The Women’s Christian Temperance Union, with inaugural president Elizabeth Webb Nicholls on the left.
The Women’s Christian Temperance Union, with inaugural president Elizabeth Webb Nicholls on the left.

Faith-based sexism a misguided reading of Bible

CONTRARY to the claims of Shane Budden in these pages last week ("#MeToo has failed due to enshrined religious misogyny" C-M, Jan 11), Christianity has inspired women to activism since the time of Jesus.

Christian women have been vocal against oppression of all forms and have fought for equality wherever that has been denied.

Take for example, women being given the right to vote and to stand as candidates for election.

This was first achieved in South Australia.

An important aspect of this historical campaign was a petition of more than 11,000 signatures, 8000 of which were collected by the Women's Christian Temperance Union.

This impressive petition, a massive scroll more than 100m long, is on display at the Museum of Democracy at Old Parliament House in Canberra.

It was the Honourable George Hawker who presented the petition in August 1894, there being no women allowed in Parliament.

However, when the Bill reached the second reading in December, women had taken over the public gallery.

The Adelaide Observer reported: "Ladies poured into the cushioned benches to the left of the Speaker, and relentlessly usurped the seats of the gentlemen who had been comfortably seated there before. They filled the aisles and overflowed into the gallery."

Two of the prominent co-ordinators of the petition and the takeover of the parliamentary gallery were Elizabeth Webb Nicholls and Mary Lee, both of whom lived and practised their Christian beliefs.

They saw, as Christian women have throughout history, the undeniable connection between faith and political, social and economic concerns.

When Christians argue God wants men and women to be equal, they make this claim on good grounds - the authority of the Bible and the words and teachings of Jesus it contains.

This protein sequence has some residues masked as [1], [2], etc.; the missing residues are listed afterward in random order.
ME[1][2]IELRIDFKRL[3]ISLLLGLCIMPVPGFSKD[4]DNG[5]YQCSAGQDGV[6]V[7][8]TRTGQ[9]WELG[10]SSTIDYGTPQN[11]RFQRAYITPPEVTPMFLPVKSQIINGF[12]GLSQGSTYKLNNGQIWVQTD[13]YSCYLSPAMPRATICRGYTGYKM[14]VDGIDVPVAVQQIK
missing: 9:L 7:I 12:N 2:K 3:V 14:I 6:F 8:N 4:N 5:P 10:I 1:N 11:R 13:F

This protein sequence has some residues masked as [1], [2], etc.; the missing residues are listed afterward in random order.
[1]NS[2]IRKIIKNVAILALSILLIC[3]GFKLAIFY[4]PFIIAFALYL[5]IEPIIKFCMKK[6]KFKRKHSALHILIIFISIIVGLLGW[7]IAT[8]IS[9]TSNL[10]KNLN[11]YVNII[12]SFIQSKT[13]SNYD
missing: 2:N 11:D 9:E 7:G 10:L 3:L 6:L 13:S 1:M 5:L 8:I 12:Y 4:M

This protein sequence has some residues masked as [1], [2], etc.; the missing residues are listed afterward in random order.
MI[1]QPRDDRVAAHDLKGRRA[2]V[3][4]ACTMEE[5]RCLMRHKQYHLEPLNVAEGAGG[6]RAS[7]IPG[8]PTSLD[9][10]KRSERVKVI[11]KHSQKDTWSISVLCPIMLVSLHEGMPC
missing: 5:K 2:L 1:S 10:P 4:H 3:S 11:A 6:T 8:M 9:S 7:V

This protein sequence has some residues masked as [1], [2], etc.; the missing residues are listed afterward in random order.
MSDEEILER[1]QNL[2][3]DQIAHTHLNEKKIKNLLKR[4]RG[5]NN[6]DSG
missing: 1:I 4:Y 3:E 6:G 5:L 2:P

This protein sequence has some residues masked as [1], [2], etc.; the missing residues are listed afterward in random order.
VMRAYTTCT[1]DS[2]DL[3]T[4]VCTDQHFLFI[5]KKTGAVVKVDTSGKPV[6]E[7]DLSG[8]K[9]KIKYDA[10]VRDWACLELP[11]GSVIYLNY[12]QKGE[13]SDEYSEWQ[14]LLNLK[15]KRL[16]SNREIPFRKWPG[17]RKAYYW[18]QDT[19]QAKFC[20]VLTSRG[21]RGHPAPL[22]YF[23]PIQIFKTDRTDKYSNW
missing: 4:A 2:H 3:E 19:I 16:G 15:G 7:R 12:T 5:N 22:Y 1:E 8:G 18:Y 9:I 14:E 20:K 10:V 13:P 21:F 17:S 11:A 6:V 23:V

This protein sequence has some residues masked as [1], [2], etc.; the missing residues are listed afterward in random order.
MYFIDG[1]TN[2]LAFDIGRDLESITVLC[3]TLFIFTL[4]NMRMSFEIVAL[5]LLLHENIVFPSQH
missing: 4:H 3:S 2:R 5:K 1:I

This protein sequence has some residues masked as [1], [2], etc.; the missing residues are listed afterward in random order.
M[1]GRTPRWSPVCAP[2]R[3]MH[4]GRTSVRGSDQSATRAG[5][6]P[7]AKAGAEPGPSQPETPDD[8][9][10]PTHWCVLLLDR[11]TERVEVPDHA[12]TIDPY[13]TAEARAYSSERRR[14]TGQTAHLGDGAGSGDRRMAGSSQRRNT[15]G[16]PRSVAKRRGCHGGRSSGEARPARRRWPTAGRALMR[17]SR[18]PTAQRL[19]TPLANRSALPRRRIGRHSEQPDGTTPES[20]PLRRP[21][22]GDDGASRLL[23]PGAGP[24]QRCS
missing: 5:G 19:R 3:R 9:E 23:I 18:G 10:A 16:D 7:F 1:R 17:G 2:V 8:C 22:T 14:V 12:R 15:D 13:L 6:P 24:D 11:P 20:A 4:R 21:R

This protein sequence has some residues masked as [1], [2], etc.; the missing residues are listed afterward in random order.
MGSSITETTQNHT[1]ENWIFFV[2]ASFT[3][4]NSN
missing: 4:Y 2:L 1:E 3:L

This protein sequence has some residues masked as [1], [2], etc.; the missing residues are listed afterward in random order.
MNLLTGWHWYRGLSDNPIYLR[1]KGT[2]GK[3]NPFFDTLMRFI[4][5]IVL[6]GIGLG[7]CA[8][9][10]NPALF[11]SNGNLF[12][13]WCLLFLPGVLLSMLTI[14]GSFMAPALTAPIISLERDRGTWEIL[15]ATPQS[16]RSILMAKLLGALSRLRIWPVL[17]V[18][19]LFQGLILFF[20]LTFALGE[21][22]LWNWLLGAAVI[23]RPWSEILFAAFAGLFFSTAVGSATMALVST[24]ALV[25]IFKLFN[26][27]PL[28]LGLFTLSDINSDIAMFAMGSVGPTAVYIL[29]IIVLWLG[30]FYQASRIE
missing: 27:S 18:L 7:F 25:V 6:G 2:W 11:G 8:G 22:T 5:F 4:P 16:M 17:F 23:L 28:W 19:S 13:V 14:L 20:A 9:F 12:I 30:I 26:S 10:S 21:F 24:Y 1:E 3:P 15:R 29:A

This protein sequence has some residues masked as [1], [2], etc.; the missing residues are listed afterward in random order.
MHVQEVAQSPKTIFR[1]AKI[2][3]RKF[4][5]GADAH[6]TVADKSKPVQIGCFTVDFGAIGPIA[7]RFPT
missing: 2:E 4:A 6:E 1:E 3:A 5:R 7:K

Using the Old Testament's Genesis 19:8 as evidence to back up claims of misogyny in religion is to misrepresent the story of Lot and his two daughters.

The presence of this #MeToo moment in the Bible does not indicate endorsement.

The Bible is an honest account of history, which does not gloss over atrocities.

Misogyny is a dislike of, contempt for, or ingrained prejudice against women.

Yet Christians throughout history have been at the forefront of the fight for women's equality, pioneering women's higher education, the right to vote, the right to stand for office, the right to own property and work outside the home.

In the pages of the Bible is a strong affirmation of the intrinsic equality of men and women.

Jesus' regard for women was countercultural and revolutionary in his male-dominated era.

All scholars agree that women had an unusually high profile in Christ's life and work.

Women then, and now, have found the movement that Jesus established both compelling and liberating.

It is also no coincidence that the safest countries in the world for women have the benefit of the Judaeo-Christian ethic as the foundation of their culture. The most dangerous countries do not.

There is no doubt that the Church throughout history has frequently failed to live up to the teachings of Jesus. But there is also no doubt that Christianity has given voice to women to oppose oppression in all of its forms in the sure knowledge that God intends for men and women to be equal.

Wendy Francis is the state director of Australian Christian Lobby.